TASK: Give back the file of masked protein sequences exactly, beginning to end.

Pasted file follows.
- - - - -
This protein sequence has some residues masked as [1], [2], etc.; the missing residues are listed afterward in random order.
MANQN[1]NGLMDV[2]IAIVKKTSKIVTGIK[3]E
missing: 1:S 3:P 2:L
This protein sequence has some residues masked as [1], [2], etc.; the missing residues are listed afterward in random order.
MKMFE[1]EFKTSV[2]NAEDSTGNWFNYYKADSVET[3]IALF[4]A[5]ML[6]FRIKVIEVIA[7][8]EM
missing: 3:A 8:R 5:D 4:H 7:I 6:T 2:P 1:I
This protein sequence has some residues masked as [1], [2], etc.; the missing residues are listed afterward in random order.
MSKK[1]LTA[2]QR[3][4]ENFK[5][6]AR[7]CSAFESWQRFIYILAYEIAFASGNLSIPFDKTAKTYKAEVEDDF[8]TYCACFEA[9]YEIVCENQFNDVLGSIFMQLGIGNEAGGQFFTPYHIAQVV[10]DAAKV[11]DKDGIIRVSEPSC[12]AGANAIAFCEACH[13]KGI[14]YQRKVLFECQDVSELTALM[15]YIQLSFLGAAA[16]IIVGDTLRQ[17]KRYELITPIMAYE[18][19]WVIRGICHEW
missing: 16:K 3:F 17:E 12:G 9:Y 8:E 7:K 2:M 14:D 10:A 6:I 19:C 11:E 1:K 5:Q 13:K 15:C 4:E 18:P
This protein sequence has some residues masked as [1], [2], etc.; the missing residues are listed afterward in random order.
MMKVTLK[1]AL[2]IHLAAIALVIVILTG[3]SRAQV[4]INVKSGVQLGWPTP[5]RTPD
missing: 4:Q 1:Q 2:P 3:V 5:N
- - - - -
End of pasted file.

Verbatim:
This protein sequence has some residues masked as [1], [2], etc.; the missing residues are listed afterward in random order.
MANQN[1]NGLMDV[2]IAIVKKTSKIVTGIK[3]E
missing: 1:S 3:P 2:L
This protein sequence has some residues masked as [1], [2], etc.; the missing residues are listed afterward in random order.
MKMFE[1]EFKTSV[2]NAEDSTGNWFNYYKADSVET[3]IALF[4]A[5]ML[6]FRIKVIEVIA[7][8]EM
missing: 3:A 8:R 5:D 4:H 7:I 6:T 2:P 1:I
This protein sequence has some residues masked as [1], [2], etc.; the missing residues are listed afterward in random order.
MSKK[1]LTA[2]QR[3][4]ENFK[5][6]AR[7]CSAFESWQRFIYILAYEIAFASGNLSIPFDKTAKTYKAEVEDDF[8]TYCACFEA[9]YEIVCENQFNDVLGSIFMQLGIGNEAGGQFFTPYHIAQVV[10]DAAKV[11]DKDGIIRVSEPSC[12]AGANAIAFCEACH[13]KGI[14]YQRKVLFECQDVSELTALM[15]YIQLSFLGAAA[16]IIVGDTLRQ[17]KRYELITPIMAYE[18][19]WVIRGICHEW
missing: 16:K 3:F 17:E 12:G 9:Y 8:E 7:K 2:M 14:D 10:A 6:I 19:C 11:E 1:K 5:Q 13:K 15:C 4:E 18:P
This protein sequence has some residues masked as [1], [2], etc.; the missing residues are listed afterward in random order.
MMKVTLK[1]AL[2]IHLAAIALVIVILTG[3]SRAQV[4]INVKSGVQLGWPTP[5]RTPD
missing: 4:Q 1:Q 2:P 3:V 5:N